It's a very tough Penn State defense, and their matchup with the Michigan offense will certainly draw a lot of eyeballs given the struggles for the Wolverines on that side of the ball. Jim Harbaugh hired Alabama offensive assistant Josh Gattis to install an RPO spread attack that ostensibly would free up the run game by punishing defenses that loaded the box with quick throws from senior quarterback Shea Patterson to "speed in space." Instead, the Michigan run game has floundered while the receiving corps has been efficient but largely overwhelming. At any rate, like future opponent Ohio State, Penn State will likely play a lot of three-match coverage that keeps linebackers in the box and dares Patterson to win by getting the ball out on time against tight coverage on his targets. If the Michigan offensive line can't protect against Gross-Matos, Toney, and the rest of the Penn State front, then it's hard to imagine Patterson finding a great deal of success on the road at night in State College.
The Penn State offense has a tough task ahead as well, though. They've been cycling through young running backs, riding Noah Cain against Iowa for 102 hard yards on 22 carries, while leaning on slot receiver K.J. Hamler to give their offensive scoring firepower. The 180-pound speedster has 455 yards and five touchdowns this season, serving as one of Penn State's favorite constraints on their spread run game. Quarterback Sean Clifford is another key piece; due to their rotation of running backs he's a leading rusher with 49 carries for 308 yards at 6.3 yards per carry (after removing sack yardage).
Michigan will handle them in a fashion similar to how Penn State has defended opponents and will likely defend the Wolverines offense. Defensive coordinator Don Brown will match K.J. Hamler in man coverage with Khaleke Hudson while using converted safety Jordan Glasgow (6-foot-1, 226 pounds) at linebacker to match up on Penn State tight end Pat Freiermuth and a large collection of pressures to attack the Penn State run game and pressure Clifford on passing plays.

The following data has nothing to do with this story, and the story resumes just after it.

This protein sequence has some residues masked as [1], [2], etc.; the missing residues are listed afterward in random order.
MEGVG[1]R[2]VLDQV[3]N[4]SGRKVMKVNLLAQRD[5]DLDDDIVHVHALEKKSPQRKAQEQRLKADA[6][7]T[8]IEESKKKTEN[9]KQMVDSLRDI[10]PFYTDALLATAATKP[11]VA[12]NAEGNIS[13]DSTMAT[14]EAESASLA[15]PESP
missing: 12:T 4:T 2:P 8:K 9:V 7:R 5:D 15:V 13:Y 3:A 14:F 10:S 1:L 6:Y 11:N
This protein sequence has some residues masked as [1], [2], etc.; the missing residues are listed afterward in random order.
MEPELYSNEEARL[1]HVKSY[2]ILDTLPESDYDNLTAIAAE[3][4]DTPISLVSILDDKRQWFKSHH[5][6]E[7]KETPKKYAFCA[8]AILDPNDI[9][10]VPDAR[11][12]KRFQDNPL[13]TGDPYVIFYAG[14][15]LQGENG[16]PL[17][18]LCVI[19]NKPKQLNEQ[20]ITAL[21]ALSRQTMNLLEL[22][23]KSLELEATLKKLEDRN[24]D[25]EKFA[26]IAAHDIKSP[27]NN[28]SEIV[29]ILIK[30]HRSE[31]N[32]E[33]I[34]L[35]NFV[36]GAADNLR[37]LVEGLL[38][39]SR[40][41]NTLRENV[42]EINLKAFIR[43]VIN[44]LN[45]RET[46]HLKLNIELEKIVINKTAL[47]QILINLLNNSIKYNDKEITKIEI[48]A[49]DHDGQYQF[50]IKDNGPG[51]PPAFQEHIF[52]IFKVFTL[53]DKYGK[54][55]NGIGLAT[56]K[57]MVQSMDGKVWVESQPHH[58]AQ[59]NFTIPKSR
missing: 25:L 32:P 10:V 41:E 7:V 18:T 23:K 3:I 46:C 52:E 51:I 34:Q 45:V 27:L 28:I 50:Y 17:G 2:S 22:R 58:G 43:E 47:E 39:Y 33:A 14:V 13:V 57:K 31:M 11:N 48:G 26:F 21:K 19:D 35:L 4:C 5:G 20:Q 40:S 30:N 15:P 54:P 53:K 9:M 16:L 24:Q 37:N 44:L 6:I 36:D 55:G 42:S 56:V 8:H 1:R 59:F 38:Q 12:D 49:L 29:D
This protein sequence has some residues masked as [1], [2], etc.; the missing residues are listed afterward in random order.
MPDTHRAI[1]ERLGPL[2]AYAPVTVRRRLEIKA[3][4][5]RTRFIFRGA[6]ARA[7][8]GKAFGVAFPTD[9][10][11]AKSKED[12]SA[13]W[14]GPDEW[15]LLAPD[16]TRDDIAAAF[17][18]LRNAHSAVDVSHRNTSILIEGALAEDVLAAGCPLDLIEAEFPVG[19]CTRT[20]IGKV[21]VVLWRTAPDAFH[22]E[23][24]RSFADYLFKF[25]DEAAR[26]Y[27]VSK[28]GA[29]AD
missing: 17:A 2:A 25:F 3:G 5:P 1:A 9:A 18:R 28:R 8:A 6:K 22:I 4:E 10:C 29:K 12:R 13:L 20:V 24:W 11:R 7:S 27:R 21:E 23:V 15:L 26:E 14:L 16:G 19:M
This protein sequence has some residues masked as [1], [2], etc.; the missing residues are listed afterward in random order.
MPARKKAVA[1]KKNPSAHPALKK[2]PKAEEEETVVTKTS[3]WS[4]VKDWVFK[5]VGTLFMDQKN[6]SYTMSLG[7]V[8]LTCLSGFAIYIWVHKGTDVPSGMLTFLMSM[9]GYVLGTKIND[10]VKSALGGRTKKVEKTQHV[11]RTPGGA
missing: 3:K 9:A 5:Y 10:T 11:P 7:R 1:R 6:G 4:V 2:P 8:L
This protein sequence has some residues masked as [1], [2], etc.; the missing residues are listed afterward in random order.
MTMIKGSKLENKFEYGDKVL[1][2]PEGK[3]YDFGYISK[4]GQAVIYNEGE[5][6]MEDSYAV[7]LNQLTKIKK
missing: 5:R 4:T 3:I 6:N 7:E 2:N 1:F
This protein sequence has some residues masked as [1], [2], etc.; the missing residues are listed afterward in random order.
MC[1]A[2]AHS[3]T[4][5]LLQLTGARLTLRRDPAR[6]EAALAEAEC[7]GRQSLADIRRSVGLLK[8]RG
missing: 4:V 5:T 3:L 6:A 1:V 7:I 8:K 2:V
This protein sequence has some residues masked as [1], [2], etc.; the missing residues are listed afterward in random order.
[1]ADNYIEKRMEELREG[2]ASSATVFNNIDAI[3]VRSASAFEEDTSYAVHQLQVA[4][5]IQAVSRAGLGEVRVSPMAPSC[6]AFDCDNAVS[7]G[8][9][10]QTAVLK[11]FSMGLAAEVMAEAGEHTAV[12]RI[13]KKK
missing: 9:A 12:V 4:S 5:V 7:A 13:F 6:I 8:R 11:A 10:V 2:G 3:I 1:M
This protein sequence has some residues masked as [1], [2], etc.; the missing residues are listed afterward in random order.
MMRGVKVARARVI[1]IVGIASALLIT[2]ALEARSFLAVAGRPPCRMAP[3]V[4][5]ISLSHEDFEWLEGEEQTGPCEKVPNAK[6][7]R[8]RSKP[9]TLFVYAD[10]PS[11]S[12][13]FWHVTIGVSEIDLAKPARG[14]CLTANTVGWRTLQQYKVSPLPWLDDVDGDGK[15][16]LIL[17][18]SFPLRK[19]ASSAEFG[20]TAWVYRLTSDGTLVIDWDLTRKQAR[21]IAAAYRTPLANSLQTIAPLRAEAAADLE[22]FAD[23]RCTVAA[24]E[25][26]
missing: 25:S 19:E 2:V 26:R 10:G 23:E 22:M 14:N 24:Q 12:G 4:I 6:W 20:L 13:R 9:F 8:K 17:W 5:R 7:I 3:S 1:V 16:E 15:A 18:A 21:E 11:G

Both of these teams are excellent at playing defense, attacking opponents, and avoiding bad matchups or assignment busts in the passing game that can yield easy gains. This game likely comes down to which quarterback avoids turnovers and which offensive staff has some tricks up their sleeve to try and catch the opposing defense for a big gain either with a trick play or a formation or concept they haven't shown this season. That'll be hard as these two staffs have been going up against each other for the last few years now; the Nittany Lions caught out Michigan badly a few years back only to be shut down in subsequent contests by Don Brown.
- Can Michigan's offensive line block the Penn State defensive ends and hold up in one-on-one matchups when the Nittany Lions bring the blitz?
- How will Penn State find running room or space for K.J. Hamler against Michigan's speedy and aggressive defense?
- Which offensive staff has something stored up in this game to scheme up some advantages for their team in order to get some points?
- Which quarterback will protect the ball and make big throws against tight coverage?
FEI Outright Pick: Penn State by 17.2
FEI PICKS: WEEK 8
|Favorite||Spread||Underdog||FEI Pick||FEI Pick
Against the Spread
Against the Spread
|Florida||6||at South Carolina||Florida||South Carolina||Florida|
|at Oklahoma State||3.5||Baylor||Baylor||Baylor||Oklahoma State|
|at Penn State||9||Michigan||Penn State||Penn State||Penn State|
FEI's Picks against the spread last week: 2-3
FEI's Picks against the spread on the year: 23-16
Ian's Picks against the spread in last week: 3-2
Ian's Picks against the spread on the year: 18-21